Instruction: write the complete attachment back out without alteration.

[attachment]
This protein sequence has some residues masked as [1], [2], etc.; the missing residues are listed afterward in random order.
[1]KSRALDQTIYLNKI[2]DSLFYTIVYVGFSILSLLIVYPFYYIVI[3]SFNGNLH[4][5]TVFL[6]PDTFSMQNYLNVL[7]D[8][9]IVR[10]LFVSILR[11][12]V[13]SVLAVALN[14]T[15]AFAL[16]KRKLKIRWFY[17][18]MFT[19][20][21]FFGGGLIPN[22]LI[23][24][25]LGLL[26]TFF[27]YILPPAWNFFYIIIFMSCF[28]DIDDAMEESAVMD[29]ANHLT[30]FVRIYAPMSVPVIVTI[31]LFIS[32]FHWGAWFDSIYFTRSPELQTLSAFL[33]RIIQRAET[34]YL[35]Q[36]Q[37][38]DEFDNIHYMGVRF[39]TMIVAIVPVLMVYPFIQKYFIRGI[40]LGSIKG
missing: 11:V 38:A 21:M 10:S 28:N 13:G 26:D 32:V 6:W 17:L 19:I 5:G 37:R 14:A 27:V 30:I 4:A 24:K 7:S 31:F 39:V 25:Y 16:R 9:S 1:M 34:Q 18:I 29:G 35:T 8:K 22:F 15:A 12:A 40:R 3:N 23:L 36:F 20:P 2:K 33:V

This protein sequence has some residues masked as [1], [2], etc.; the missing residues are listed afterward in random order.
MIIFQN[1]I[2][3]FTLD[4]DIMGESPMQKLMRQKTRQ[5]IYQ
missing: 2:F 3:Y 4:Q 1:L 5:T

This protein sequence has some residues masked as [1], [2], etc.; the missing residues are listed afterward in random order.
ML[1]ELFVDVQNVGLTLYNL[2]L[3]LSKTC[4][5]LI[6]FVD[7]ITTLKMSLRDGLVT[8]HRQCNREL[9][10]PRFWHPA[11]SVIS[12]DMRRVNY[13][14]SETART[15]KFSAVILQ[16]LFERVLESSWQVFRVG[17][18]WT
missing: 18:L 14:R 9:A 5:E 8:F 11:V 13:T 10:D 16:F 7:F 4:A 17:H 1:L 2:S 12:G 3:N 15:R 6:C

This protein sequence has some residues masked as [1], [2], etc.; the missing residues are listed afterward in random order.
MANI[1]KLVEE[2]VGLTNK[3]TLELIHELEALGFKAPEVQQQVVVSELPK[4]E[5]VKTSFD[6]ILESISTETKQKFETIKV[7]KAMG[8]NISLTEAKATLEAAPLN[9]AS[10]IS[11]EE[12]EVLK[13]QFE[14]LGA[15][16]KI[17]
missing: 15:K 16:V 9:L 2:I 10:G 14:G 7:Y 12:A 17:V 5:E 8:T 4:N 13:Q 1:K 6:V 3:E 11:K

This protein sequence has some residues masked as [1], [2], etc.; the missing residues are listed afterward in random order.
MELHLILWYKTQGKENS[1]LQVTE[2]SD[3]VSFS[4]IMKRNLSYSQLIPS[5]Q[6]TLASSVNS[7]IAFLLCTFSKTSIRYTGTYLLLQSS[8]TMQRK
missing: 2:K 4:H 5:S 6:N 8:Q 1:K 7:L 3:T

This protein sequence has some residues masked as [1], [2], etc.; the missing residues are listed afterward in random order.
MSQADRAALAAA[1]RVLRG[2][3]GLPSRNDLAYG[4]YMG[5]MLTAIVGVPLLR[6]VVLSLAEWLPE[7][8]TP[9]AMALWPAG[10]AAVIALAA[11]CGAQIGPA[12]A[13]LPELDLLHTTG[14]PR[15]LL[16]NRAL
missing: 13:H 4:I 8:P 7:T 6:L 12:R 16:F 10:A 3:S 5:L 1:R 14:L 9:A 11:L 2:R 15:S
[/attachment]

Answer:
This protein sequence has some residues masked as [1], [2], etc.; the missing residues are listed afterward in random order.
[1]KSRALDQTIYLNKI[2]DSLFYTIVYVGFSILSLLIVYPFYYIVI[3]SFNGNLH[4][5]TVFL[6]PDTFSMQNYLNVL[7]D[8][9]IVR[10]LFVSILR[11][12]V[13]SVLAVALN[14]T[15]AFAL[16]KRKLKIRWFY[17][18]MFT[19][20][21]FFGGGLIPN[22]LI[23][24][25]LGLL[26]TFF[27]YILPPAWNFFYIIIFMSCF[28]DIDDAMEESAVMD[29]ANHLT[30]FVRIYAPMSVPVIVTI[31]LFIS[32]FHWGAWFDSIYFTRSPELQTLSAFL[33]RIIQRAET[34]YL[35]Q[36]Q[37][38]DEFDNIHYMGVRF[39]TMIVAIVPVLMVYPFIQKYFIRGI[40]LGSIKG
missing: 11:V 38:A 21:M 10:S 28:N 13:G 26:D 32:V 6:W 17:L 19:I 5:G 37:R 14:A 27:V 30:I 4:A 24:K 7:S 31:F 39:V 25:Y 16:R 9:S 1:M 34:Q 18:I 29:G 35:T 8:K 22:F 15:A 12:A 40:R 3:N 23:L 36:F 20:P 2:K 33:V

This protein sequence has some residues masked as [1], [2], etc.; the missing residues are listed afterward in random order.
MIIFQN[1]I[2][3]FTLD[4]DIMGESPMQKLMRQKTRQ[5]IYQ
missing: 2:F 3:Y 4:Q 1:L 5:T

This protein sequence has some residues masked as [1], [2], etc.; the missing residues are listed afterward in random order.
ML[1]ELFVDVQNVGLTLYNL[2]L[3]LSKTC[4][5]LI[6]FVD[7]ITTLKMSLRDGLVT[8]HRQCNREL[9][10]PRFWHPA[11]SVIS[12]DMRRVNY[13][14]SETART[15]KFSAVILQ[16]LFERVLESSWQVFRVG[17][18]WT
missing: 18:L 14:R 9:A 5:E 8:F 11:V 13:T 10:D 16:F 7:F 4:A 17:H 1:L 2:S 12:G 3:N 15:R 6:C

This protein sequence has some residues masked as [1], [2], etc.; the missing residues are listed afterward in random order.
MANI[1]KLVEE[2]VGLTNK[3]TLELIHELEALGFKAPEVQQQVVVSELPK[4]E[5]VKTSFD[6]ILESISTETKQKFETIKV[7]KAMG[8]NISLTEAKATLEAAPLN[9]AS[10]IS[11]EE[12]EVLK[13]QFE[14]LGA[15][16]KI[17]
missing: 15:K 16:V 9:L 2:I 10:G 14:G 7:Y 12:A 17:V 5:E 8:T 4:N 13:Q 1:K 6:V 3:E 11:K

This protein sequence has some residues masked as [1], [2], etc.; the missing residues are listed afterward in random order.
MELHLILWYKTQGKENS[1]LQVTE[2]SD[3]VSFS[4]IMKRNLSYSQLIPS[5]Q[6]TLASSVNS[7]IAFLLCTFSKTSIRYTGTYLLLQSS[8]TMQRK
missing: 2:K 4:H 5:S 6:N 8:Q 1:K 7:L 3:T

This protein sequence has some residues masked as [1], [2], etc.; the missing residues are listed afterward in random order.
MSQADRAALAAA[1]RVLRG[2][3]GLPSRNDLAYG[4]YMG[5]MLTAIVGVPLLR[6]VVLSLAEWLPE[7][8]TP[9]AMALWPAG[10]AAVIALAA[11]CGAQIGPA[12]A[13]LPELDLLHTTG[14]PR[15]LL[16]NRAL
missing: 13:H 4:I 8:P 7:T 6:L 12:R 16:F 10:A 3:S 5:L 1:R 14:L 9:A 11:L 2:R 15:S